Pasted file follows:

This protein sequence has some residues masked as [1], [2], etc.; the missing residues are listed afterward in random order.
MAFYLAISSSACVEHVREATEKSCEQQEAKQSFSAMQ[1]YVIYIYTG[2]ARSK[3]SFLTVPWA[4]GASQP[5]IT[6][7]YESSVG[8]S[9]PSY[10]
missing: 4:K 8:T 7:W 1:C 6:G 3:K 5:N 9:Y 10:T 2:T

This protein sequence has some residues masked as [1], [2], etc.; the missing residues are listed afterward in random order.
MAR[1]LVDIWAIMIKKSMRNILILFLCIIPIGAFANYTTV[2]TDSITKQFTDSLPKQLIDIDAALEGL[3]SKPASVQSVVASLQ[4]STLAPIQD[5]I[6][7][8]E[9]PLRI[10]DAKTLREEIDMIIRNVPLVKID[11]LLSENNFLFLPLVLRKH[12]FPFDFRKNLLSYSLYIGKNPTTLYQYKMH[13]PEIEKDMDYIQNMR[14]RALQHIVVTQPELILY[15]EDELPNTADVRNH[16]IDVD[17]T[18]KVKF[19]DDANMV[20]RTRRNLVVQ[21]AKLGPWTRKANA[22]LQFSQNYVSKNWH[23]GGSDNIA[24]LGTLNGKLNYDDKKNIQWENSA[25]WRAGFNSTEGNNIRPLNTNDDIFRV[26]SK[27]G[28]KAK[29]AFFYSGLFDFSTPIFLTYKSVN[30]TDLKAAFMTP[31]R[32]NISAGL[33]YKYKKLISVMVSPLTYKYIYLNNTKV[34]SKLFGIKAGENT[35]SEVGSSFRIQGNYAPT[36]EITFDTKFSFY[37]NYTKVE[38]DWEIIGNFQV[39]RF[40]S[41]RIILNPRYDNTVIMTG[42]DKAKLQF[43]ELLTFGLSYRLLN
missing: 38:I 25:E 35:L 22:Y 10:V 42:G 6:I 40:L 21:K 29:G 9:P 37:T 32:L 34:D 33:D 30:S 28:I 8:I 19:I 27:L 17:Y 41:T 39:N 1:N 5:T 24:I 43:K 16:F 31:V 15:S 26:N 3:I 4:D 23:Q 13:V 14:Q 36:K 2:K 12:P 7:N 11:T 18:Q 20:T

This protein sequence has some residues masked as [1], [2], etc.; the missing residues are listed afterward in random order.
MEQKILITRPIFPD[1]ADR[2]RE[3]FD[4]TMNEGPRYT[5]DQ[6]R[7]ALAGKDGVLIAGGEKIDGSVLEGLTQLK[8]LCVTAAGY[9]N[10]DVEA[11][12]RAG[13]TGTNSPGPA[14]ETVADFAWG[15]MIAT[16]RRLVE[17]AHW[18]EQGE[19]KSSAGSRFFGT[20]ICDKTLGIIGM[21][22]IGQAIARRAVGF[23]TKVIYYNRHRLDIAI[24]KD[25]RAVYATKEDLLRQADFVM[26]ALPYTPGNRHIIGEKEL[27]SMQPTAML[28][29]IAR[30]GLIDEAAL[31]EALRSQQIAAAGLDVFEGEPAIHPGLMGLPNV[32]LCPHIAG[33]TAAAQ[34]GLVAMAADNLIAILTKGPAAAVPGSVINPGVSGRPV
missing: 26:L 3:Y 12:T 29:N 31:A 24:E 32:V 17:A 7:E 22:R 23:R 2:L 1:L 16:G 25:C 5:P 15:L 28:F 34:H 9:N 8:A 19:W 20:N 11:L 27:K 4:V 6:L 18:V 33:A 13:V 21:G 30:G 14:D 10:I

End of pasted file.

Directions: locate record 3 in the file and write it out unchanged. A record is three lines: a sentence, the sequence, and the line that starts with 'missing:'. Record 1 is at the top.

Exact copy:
This protein sequence has some residues masked as [1], [2], etc.; the missing residues are listed afterward in random order.
MEQKILITRPIFPD[1]ADR[2]RE[3]FD[4]TMNEGPRYT[5]DQ[6]R[7]ALAGKDGVLIAGGEKIDGSVLEGLTQLK[8]LCVTAAGY[9]N[10]DVEA[11][12]RAG[13]TGTNSPGPA[14]ETVADFAWG[15]MIAT[16]RRLVE[17]AHW[18]EQGE[19]KSSAGSRFFGT[20]ICDKTLGIIGM[21][22]IGQAIARRAVGF[23]TKVIYYNRHRLDIAI[24]KD[25]RAVYATKEDLLRQADFVM[26]ALPYTPGNRHIIGEKEL[27]SMQPTAML[28][29]IAR[30]GLIDEAAL[31]EALRSQQIAAAGLDVFEGEPAIHPGLMGLPNV[32]LCPHIAG[33]TAAAQ[34]GLVAMAADNLIAILTKGPAAAVPGSVINPGVSGRPV
missing: 26:L 3:Y 12:T 29:N 31:A 24:E 32:V 17:A 7:E 22:R 23:R 2:L 1:L 16:G 25:C 5:P 15:L 28:F 34:H 9:N 8:A 19:W 20:N 11:L 27:K 4:V 6:L 18:V 33:A 13:V 21:G 30:G 14:D 10:I